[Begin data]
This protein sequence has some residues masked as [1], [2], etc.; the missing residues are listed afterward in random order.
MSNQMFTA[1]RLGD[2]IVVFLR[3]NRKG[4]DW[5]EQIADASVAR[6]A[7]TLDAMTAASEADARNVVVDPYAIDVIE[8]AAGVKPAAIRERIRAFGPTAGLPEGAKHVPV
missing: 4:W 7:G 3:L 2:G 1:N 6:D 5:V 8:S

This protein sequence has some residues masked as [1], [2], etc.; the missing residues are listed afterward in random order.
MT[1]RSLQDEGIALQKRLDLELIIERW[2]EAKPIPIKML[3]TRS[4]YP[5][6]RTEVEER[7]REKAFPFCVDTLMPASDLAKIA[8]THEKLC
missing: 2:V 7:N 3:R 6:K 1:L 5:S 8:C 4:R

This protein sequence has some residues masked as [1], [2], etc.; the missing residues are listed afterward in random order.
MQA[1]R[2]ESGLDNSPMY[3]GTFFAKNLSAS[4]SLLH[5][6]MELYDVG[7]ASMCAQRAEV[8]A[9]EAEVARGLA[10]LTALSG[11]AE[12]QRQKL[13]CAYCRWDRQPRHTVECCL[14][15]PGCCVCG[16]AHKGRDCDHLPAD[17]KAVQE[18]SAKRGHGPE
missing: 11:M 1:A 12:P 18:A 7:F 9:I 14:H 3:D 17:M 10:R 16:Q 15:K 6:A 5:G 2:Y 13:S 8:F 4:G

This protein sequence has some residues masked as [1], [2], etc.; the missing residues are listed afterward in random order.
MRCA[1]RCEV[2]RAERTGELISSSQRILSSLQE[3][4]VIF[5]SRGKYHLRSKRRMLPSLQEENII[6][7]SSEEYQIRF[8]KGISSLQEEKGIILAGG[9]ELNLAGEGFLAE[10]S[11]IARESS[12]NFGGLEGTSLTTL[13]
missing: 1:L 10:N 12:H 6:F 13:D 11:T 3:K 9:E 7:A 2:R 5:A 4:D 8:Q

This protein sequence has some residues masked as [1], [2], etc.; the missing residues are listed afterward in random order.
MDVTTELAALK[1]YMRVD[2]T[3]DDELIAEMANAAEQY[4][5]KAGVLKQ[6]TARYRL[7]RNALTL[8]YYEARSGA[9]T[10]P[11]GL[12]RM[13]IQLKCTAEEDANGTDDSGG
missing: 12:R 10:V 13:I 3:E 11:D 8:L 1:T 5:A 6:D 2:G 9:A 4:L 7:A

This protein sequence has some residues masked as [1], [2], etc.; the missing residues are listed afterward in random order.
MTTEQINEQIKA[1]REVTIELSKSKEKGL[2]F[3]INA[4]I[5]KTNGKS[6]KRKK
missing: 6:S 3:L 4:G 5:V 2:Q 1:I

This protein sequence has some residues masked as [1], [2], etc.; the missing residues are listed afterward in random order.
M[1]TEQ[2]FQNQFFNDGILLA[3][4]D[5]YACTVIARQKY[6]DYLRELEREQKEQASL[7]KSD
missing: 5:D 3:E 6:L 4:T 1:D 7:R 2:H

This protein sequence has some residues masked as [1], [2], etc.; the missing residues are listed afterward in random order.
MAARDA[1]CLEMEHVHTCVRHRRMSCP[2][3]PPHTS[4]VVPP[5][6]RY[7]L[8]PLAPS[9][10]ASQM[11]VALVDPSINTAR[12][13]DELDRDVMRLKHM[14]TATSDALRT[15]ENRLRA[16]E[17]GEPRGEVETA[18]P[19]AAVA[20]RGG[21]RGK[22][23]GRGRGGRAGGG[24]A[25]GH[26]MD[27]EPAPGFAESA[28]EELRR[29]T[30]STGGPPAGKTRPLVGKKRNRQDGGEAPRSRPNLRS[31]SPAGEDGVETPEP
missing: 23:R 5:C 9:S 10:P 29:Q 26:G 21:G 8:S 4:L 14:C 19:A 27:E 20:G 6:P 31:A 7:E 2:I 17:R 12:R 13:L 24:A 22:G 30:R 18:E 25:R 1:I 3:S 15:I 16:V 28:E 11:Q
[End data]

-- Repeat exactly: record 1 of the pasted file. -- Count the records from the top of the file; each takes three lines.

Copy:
This protein sequence has some residues masked as [1], [2], etc.; the missing residues are listed afterward in random order.
MSNQMFTA[1]RLGD[2]IVVFLR[3]NRKG[4]DW[5]EQIADASVAR[6]A[7]TLDAMTAASEADARNVVVDPYAIDVIE[8]AAGVKPAAIRERIRAFGPTAGLPEGAKHVPV
missing: 4:W 7:G 3:L 2:G 1:N 6:D 5:V 8:S